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Immigration and Modern Urban Growth

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Presentation on theme: "Immigration and Modern Urban Growth"— Presentation transcript:

1 Immigration and Modern Urban Growth
Chapter 20 Section 2

2 Industrialization Changes Cities
New inventions and materials sped up industrial growth. Industries drawn to cities with good transportation and plentiful workers. Urbanization – the growth of cities. skyscrapers. Increased the amount of housing and business. 1889 – the first elevator was installed allowing for taller buildings. The use of steel helped engineers for building.

3 continued Skyscrapers changed city skylines forever.
1900 – electric streetcars By allowing workers to live further away from their jobs, public transportation helped new suburbs develop. Some suburbs wanted to merge with big cities for the transportation. (Chicago)

4 The New Immigrants Key ? – who were the new immigrants and where did they settle in the U.S.? Before 1896 immigrants came from northern and western Europe. After 1896 immigrants came from southern and eastern Europe. (southern Italy, Poland and Russia. This group became known as the “new immigrants”.

5 The New immigrants Key ? Who were the new immigrants and where did they settle in the U.S.? Ellis Island – (New York) first stop for European immigrants. Had to pass physical health exam – name, occupation, and financial situation . Angel Island – (San Francisco) filthy buildings and held for weeks. Mexican immigrants usually entered through Texas.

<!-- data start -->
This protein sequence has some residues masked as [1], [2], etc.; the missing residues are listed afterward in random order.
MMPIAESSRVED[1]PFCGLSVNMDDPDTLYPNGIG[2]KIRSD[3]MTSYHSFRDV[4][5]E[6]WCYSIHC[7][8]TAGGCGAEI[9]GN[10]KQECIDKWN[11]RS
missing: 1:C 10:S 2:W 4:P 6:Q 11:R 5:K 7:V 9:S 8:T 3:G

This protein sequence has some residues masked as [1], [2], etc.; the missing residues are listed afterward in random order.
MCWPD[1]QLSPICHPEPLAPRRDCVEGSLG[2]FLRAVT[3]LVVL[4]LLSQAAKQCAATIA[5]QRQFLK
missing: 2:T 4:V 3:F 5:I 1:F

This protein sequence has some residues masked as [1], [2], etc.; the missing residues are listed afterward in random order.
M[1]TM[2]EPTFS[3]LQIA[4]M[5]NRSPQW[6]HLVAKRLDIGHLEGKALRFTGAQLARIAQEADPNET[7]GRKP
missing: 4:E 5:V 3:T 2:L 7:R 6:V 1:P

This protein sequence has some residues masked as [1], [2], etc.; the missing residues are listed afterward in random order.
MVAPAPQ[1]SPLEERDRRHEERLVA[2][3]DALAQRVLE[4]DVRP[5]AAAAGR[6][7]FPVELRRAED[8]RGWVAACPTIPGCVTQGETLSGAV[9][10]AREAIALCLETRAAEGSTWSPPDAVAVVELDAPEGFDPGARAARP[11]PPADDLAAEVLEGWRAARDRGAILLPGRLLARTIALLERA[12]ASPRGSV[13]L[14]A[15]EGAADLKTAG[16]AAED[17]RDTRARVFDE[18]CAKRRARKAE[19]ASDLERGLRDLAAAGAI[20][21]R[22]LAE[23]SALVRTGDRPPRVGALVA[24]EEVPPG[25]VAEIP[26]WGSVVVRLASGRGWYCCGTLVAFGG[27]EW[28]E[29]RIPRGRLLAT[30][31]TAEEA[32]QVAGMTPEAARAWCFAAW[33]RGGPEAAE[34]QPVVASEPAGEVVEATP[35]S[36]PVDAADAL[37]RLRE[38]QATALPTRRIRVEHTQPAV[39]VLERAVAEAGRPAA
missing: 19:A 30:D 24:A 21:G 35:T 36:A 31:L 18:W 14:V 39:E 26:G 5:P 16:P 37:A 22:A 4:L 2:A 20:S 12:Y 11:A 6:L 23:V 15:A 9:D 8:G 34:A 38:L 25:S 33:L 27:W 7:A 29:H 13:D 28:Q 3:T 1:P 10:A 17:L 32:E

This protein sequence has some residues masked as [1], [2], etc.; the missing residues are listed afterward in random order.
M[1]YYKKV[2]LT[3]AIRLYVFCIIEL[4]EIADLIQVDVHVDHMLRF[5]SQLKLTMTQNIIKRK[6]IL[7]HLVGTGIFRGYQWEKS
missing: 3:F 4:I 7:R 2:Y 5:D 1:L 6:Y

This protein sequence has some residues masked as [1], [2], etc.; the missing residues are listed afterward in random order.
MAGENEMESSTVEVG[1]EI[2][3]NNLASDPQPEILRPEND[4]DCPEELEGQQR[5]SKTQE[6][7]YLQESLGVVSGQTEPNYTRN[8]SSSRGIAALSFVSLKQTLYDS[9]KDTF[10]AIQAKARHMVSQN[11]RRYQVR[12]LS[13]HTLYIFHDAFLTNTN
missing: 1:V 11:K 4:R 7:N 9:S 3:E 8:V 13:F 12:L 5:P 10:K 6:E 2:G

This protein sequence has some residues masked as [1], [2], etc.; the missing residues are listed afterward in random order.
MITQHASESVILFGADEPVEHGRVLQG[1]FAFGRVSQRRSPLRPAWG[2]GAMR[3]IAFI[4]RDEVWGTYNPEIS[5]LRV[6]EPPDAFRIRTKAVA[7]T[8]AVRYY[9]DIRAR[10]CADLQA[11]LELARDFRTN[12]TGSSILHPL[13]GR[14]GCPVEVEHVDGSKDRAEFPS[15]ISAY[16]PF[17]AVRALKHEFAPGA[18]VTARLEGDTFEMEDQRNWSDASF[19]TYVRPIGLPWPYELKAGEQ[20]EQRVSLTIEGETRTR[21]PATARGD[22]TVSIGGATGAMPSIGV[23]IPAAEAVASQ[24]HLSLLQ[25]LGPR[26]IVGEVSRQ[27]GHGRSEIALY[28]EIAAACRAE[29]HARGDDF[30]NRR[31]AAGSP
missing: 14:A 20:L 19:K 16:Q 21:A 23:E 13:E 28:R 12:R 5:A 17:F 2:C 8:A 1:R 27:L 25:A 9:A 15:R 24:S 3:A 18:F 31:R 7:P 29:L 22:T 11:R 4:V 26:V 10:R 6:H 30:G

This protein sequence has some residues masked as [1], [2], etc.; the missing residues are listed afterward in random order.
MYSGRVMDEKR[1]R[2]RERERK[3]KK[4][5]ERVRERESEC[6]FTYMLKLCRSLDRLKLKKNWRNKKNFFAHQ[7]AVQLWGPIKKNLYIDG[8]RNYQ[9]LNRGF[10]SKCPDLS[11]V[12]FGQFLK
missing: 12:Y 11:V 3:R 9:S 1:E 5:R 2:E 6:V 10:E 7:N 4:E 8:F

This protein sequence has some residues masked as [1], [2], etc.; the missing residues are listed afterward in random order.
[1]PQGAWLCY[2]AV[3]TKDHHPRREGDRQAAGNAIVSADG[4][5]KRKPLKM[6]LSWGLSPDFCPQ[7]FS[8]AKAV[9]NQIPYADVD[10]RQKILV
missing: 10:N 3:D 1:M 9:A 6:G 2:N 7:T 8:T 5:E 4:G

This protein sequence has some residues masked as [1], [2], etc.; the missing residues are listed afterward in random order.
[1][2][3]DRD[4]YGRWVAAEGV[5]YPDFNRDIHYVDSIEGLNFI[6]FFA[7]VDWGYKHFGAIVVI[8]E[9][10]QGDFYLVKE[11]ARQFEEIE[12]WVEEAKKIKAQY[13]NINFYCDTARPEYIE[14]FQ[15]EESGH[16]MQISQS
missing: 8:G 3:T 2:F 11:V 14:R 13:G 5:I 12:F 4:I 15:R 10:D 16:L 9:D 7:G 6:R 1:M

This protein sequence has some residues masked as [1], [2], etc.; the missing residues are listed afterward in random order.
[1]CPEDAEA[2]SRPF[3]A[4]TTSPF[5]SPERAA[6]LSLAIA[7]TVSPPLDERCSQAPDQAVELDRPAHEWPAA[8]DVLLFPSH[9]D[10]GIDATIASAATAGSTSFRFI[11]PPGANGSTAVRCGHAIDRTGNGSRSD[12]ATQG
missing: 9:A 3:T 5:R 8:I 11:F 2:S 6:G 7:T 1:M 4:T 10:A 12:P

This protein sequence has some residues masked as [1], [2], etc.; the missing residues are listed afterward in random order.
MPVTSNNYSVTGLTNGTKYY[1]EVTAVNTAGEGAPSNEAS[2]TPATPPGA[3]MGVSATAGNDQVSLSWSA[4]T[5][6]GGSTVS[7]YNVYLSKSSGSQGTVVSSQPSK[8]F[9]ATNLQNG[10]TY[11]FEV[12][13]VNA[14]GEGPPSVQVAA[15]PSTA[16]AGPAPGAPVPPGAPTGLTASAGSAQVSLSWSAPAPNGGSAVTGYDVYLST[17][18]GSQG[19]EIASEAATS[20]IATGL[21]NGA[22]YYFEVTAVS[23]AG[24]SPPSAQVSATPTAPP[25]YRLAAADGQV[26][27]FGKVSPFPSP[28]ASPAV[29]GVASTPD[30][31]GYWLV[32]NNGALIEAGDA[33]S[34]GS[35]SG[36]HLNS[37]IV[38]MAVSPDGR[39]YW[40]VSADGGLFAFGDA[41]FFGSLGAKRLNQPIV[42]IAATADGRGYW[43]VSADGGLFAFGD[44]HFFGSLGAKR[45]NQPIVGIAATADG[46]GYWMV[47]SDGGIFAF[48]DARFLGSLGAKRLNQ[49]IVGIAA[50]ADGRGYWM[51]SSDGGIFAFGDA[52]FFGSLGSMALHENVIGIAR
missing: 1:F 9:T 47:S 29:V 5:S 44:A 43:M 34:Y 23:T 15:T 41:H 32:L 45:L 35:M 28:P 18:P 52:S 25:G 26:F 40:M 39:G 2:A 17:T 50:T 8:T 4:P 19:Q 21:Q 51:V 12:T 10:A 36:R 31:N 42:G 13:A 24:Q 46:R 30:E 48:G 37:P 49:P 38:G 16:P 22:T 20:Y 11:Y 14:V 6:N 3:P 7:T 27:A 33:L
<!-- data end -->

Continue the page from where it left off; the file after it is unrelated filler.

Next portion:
6 Finding work and housing
Immigrants drawn to cities for work. Ethnic neighborhoods were created. (Little Italy) European –settled in the East and Midwest. Look for industrial jobs. Asian – settled in the West. Chinese worked on the railroads; Japanese worked on sugar plantations. Fished, farmed, or worked in mines. Mexicans found work on ranches in CA and TX, and copper mines in AZ.

7 What did native- born americans fear about immigrants?
“Melting Pot” – a place where cultures blend. Assimilation – blending into society; studied English and American citizenship. Did not give up their cultures completely. Native-born citizens feared new religions coming in, being controlled by politicians, taking jobs from them. Immigrants would take any job for cheap wages. Sweatshops –hot crowded dangerous factories.

8 Contiued Some Americans wanted immigration banned or restricted.
Chinese Exclusion Act – banned Chinese immigration for 10 years. Chinese workers faced low wages and violence. Mexicans and African Americans were forced into peonage; a system of labor, people are forced to work until they have paid off debts.

9 What Problems were caused by urbanization?
Natural Disasters (San Francisco) Poverty and Disease. Old run-down tenements: crowded, landlord neglect, poor design, garbage and sewage. Slums Jane Adams – founded Hull House in Chicago; to help with daycare, education, and health care to needy. Settlement houses began to spring up inspired by the social gospel movement. (worked for labor reform)

10 Political Machines Political machine – is an illegal gang that influences enough votes to control a local government. Tammany Hall – the most famous located in New York was led by William Marcy Tweed (“Boss Tweed”) Stole money from the city. Ironically, they did some good things like building parks, sewers schools, roads, and orphanages in many cities. Immigrants supported the machines in return for finding them jobs.

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